Currently I have accruals for:

1. luxuries - usually some over-priced and over-hyped Bordeaux, but I also took my iPad from this accrual. Since this is wholly discretionary, I can say that the accrual is accurate - right up to the point where I overspend;

2. travel/holidays - this is a significant cost item. I have probably under provided for this and will add to this provision this month and slightly increase the monthly accrual going forward;

3. taxes - a necessary evil and the largest accrual by a considerable margin. After going through my estimated tax liability for 2010, I concluded that I have significantly over provided for my taxes;

4. home renovation project - our home will need redecoration at some stage and I started setting aside some money each month in 2009. The kitchen and bathrooms are now 11 years old and the last time it was painted was in 2005. It is likely that we will have to move into a serviced apartment for a couple of months while it is done. Whether this is over provided or under provided for will depend on when the renovation takes place. If this year, there will be a significant shortfall.

Accordingly, I will transfer some of the excess tax accrual to the travel accrual and the home renovation accrual and the balance of the excess is now available for investment - time to go shopping.

Tuesday, February 01, 2011

China Gas purchased #2

Following an announcement from the company providing an update on the investigation following the arrest of the managing director and executive president, I decided to buy more shares in China Gas (HK:384) this morning. Purchase price was HK$2.90 per share.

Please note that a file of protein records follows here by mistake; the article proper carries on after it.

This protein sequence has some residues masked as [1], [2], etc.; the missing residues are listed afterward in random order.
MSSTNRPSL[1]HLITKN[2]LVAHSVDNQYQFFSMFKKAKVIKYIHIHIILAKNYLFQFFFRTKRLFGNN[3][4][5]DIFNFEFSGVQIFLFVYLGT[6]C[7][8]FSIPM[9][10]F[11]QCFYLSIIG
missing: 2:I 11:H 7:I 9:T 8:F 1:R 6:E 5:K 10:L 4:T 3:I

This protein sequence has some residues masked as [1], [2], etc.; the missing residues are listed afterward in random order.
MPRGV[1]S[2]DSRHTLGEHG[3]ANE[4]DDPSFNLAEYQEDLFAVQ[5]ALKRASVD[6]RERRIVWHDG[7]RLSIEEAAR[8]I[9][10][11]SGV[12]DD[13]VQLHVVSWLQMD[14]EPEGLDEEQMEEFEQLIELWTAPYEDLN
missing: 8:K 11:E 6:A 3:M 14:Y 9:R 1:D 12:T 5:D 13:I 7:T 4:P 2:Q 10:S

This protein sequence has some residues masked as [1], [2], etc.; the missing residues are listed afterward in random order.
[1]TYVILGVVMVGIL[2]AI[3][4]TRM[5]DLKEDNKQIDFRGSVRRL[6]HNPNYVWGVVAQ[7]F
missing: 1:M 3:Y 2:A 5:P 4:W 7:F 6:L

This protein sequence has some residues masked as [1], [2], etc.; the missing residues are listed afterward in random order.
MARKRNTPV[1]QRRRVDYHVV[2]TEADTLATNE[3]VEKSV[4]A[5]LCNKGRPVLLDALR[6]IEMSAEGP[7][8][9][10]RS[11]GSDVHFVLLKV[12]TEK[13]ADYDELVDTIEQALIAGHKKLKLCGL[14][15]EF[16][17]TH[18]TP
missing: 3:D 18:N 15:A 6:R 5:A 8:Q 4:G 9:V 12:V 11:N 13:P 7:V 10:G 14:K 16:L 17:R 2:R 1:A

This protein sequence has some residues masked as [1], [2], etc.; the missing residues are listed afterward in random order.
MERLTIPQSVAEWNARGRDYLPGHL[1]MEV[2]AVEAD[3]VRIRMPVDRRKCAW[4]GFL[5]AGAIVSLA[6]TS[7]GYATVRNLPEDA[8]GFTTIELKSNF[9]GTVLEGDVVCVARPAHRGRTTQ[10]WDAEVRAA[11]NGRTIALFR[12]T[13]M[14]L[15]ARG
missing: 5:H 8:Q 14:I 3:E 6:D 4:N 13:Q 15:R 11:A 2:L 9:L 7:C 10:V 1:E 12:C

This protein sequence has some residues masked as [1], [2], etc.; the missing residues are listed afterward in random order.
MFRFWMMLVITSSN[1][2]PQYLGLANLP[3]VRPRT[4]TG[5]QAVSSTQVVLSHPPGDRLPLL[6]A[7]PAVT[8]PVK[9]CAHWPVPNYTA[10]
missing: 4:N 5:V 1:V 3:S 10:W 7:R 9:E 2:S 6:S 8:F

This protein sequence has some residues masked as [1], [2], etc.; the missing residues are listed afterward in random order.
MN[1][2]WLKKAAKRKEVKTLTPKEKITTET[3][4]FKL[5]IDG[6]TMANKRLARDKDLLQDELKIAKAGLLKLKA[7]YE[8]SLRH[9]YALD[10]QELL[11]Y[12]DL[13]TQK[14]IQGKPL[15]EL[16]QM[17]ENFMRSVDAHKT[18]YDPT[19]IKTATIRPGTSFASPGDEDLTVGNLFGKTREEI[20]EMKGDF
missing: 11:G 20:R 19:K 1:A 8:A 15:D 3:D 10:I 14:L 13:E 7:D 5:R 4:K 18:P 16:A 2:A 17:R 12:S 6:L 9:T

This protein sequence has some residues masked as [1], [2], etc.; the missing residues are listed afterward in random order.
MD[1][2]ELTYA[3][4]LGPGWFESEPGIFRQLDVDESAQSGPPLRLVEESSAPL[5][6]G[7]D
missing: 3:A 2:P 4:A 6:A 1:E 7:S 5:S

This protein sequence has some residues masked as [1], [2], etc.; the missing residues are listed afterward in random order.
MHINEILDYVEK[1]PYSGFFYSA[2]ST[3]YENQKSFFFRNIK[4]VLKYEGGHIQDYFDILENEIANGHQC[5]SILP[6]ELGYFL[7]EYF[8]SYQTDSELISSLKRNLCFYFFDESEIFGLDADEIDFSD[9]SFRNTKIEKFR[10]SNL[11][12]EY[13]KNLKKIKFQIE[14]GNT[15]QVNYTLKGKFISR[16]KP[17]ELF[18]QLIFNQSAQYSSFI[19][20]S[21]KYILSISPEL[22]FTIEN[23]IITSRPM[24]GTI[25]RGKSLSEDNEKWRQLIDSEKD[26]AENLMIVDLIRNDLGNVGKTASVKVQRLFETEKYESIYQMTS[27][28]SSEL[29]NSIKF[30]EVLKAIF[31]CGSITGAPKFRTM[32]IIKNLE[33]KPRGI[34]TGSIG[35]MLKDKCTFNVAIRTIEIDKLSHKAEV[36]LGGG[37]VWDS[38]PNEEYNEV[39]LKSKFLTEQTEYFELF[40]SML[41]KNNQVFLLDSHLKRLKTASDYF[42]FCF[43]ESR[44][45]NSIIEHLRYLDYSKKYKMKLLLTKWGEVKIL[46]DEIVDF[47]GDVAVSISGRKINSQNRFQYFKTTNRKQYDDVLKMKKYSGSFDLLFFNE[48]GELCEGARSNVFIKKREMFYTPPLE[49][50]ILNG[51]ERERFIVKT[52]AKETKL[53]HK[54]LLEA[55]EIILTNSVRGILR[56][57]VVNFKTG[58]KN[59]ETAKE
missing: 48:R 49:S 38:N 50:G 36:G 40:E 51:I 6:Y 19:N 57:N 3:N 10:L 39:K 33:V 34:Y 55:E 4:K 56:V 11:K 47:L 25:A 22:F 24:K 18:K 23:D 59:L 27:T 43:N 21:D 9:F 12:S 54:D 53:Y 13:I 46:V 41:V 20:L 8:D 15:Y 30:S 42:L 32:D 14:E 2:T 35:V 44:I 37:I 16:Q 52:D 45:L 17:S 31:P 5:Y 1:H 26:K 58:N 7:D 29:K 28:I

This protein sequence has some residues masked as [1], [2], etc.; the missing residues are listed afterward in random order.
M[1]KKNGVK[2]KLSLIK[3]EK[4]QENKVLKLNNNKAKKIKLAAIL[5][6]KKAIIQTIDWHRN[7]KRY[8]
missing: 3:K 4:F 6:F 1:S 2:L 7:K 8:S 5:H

The announcement has provided sufficient clarity (IMHO) in that:

1. definitive action has been taken or is being taken against the two directors involved;

2. management appears to have a reasonable basis for stating that the maximum (i.e. worst case) loss is HK$178 million which is not material to the company;

3. they have used a "big 4" accounting firm to make an investigation and prepare a report and "they are satisfied with the findings so far";

4. they have provided a loose timetable for the report to be submitted after Chinese New Year;

5. there was confirmation that the company is operating "normally" and that 2010Q4 gross profit margin had improved.

The negatives:

6. it was not definitively confirmed that there were no additional issues;

7. there was no statement regarding appointing replacements for the arrested directors.

Although not as definitive as I, as a shareholder, would like it was a considerably better effort from the company's directors in addressing the issue than some other cases.

Combined with my earlier purchases in July 2009 at HK$1.96, my average purchase price is HK$2.49.